- A service or product that people might want. Test it pro bono first
One of the initial challenges I hear people have is what exactly to “sell” if they start their own business. If you are unsure, try to offer it pro bono first to get some feedback from others. For example, I started by coaching my colleagues first which gave me immediate feedback and I had a coach supervisor to help me make sense of my coaching experience. Even if your service or product is not complete, just go with a prototype. One of the best pieces of advice I got was that it is better to be prolific than to be perfect. Go with your prototype and then tweak it as you get feedback.
Another tip (I know I’m squeezing this here) – put yourself out here on social media. You can blog, write short pieces or just post pictures that is relevant to your product or service. The writing can help to establish you as a thought leader but more importantly it will give you the discipline of reflecting.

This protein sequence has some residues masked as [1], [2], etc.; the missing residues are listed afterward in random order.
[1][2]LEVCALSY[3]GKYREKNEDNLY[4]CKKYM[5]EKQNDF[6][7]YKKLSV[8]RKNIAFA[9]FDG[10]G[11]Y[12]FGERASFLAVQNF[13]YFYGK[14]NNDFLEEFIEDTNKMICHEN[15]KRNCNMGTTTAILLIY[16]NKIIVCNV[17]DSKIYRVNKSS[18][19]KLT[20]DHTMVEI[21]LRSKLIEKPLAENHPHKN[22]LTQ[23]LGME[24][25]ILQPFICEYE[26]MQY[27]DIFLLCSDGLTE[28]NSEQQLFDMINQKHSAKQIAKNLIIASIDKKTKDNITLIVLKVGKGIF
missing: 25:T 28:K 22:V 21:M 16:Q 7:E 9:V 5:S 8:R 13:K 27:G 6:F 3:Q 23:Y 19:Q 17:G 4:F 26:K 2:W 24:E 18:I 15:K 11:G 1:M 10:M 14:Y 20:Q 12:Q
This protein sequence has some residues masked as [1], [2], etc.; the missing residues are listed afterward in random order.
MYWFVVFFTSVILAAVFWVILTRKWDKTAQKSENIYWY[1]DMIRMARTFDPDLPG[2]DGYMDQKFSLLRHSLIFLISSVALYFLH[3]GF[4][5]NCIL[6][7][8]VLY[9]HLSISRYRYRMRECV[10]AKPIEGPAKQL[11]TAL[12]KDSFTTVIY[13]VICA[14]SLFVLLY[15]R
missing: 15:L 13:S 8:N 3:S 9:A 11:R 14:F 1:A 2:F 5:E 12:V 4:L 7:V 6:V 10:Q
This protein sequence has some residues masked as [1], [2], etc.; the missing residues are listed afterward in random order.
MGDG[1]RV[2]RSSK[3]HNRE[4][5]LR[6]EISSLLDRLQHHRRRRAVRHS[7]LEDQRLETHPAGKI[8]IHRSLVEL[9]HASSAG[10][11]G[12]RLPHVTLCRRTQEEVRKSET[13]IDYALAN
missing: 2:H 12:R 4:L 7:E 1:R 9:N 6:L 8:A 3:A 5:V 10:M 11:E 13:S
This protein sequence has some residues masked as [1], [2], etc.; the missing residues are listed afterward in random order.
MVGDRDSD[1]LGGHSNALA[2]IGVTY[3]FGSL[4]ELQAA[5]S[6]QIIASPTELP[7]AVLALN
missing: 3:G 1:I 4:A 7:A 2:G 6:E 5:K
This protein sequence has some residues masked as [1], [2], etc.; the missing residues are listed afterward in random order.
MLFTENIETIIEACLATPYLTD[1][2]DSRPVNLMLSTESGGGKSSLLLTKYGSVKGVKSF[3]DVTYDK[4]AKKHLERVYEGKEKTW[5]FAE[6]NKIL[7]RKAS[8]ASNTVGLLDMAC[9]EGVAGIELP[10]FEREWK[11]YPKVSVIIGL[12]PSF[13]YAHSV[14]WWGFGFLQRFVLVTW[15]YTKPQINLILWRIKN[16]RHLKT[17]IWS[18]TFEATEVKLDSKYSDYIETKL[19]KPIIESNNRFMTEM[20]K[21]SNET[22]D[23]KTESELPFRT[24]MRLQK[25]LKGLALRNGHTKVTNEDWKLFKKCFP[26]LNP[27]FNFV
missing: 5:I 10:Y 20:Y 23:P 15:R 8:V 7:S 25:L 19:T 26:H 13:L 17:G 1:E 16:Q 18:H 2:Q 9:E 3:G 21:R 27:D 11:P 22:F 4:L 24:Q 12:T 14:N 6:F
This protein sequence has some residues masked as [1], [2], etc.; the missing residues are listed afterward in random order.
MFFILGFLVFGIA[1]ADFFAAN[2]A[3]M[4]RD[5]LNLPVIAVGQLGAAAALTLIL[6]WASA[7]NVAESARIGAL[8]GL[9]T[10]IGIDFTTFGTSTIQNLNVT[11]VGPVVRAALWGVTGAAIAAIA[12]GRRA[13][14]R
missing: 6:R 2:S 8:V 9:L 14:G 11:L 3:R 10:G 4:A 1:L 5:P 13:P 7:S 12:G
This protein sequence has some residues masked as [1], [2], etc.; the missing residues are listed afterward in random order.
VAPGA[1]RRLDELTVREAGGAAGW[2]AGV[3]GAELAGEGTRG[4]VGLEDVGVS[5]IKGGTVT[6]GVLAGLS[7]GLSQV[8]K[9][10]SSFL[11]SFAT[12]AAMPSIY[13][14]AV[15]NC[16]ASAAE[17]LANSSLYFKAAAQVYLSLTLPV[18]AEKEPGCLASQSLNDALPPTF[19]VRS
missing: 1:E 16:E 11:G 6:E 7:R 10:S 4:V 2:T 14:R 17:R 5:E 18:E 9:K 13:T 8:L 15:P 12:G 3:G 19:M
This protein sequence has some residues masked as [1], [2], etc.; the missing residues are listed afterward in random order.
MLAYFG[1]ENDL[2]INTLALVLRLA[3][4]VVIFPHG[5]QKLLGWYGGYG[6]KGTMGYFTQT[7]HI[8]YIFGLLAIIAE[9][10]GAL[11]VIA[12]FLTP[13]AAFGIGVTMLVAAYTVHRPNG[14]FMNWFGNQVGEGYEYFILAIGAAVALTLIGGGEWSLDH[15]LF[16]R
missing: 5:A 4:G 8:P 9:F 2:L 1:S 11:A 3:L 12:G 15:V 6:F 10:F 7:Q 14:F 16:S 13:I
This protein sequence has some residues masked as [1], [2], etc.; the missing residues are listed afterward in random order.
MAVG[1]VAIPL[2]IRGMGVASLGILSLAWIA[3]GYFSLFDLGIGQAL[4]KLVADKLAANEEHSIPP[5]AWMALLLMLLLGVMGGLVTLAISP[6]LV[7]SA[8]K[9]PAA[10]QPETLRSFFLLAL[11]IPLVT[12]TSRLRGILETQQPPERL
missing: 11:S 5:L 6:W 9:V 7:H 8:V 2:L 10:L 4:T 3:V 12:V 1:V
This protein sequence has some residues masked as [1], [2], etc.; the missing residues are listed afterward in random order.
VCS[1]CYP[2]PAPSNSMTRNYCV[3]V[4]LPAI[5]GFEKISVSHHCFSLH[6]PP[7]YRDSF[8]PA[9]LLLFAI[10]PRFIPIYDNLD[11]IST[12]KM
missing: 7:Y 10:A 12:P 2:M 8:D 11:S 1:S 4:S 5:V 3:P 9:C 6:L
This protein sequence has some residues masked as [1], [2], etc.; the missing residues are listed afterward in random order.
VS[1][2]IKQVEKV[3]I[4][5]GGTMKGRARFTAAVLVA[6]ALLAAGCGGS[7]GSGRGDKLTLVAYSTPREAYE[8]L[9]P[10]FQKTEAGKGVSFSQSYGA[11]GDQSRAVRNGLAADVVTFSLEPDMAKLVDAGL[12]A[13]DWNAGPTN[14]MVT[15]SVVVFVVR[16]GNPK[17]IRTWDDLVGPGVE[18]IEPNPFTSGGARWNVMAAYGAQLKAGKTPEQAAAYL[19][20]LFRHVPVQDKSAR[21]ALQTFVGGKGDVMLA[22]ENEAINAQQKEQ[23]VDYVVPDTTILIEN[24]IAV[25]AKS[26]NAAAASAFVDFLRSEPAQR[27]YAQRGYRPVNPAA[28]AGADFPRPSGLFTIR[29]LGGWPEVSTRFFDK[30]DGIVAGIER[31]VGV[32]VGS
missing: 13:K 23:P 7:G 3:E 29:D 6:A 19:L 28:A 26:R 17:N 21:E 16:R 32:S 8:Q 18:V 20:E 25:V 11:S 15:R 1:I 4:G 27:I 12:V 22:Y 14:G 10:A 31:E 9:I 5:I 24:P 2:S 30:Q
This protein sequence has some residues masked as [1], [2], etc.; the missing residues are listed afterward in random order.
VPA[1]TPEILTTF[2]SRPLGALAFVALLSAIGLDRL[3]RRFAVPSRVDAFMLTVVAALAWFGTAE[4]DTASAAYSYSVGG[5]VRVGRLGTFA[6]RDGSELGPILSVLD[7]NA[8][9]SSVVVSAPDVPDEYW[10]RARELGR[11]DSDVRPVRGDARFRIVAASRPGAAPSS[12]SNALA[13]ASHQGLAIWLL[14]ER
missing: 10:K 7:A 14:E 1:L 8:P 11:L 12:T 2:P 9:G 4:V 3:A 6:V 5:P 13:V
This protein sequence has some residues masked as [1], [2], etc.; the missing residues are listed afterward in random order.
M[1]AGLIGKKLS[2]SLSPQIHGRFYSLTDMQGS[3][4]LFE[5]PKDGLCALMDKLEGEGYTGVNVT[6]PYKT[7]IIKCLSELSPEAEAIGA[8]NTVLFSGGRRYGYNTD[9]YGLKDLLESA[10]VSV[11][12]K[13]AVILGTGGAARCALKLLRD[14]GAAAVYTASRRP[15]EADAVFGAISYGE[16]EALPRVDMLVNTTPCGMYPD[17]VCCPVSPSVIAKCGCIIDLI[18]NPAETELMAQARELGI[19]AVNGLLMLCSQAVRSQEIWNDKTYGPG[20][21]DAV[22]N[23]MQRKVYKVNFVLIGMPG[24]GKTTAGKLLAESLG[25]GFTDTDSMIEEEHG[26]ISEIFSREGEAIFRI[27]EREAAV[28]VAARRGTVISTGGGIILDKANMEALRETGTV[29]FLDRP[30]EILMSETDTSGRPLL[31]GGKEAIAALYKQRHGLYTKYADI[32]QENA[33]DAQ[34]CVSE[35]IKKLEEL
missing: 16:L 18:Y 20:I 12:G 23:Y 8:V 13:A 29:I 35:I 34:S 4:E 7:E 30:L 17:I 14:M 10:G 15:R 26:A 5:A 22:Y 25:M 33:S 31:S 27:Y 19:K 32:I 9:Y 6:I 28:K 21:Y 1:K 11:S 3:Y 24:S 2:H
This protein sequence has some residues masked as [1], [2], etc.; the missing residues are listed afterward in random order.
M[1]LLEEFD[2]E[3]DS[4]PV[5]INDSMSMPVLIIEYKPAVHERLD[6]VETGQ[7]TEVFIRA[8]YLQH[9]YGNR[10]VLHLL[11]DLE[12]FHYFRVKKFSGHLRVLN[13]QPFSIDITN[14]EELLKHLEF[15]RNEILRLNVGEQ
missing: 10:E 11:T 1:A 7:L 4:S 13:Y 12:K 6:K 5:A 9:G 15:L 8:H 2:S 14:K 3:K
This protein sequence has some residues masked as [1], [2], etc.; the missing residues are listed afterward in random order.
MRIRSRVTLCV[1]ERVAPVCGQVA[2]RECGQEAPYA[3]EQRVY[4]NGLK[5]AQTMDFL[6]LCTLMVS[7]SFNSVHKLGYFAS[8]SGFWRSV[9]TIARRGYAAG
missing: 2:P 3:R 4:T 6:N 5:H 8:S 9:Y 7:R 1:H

- A “tribe” or community you can connect with
If you plan to start your own business, it can get a little lonely initially. Join a community that can help you stay connected. In fact, join a few communities so that you can feel and decide which one resonates the most with you. You could even consider creating your own community around your product or service as there will likely be others who need connection too. Keep it simple and support one another.
- Make your employer your client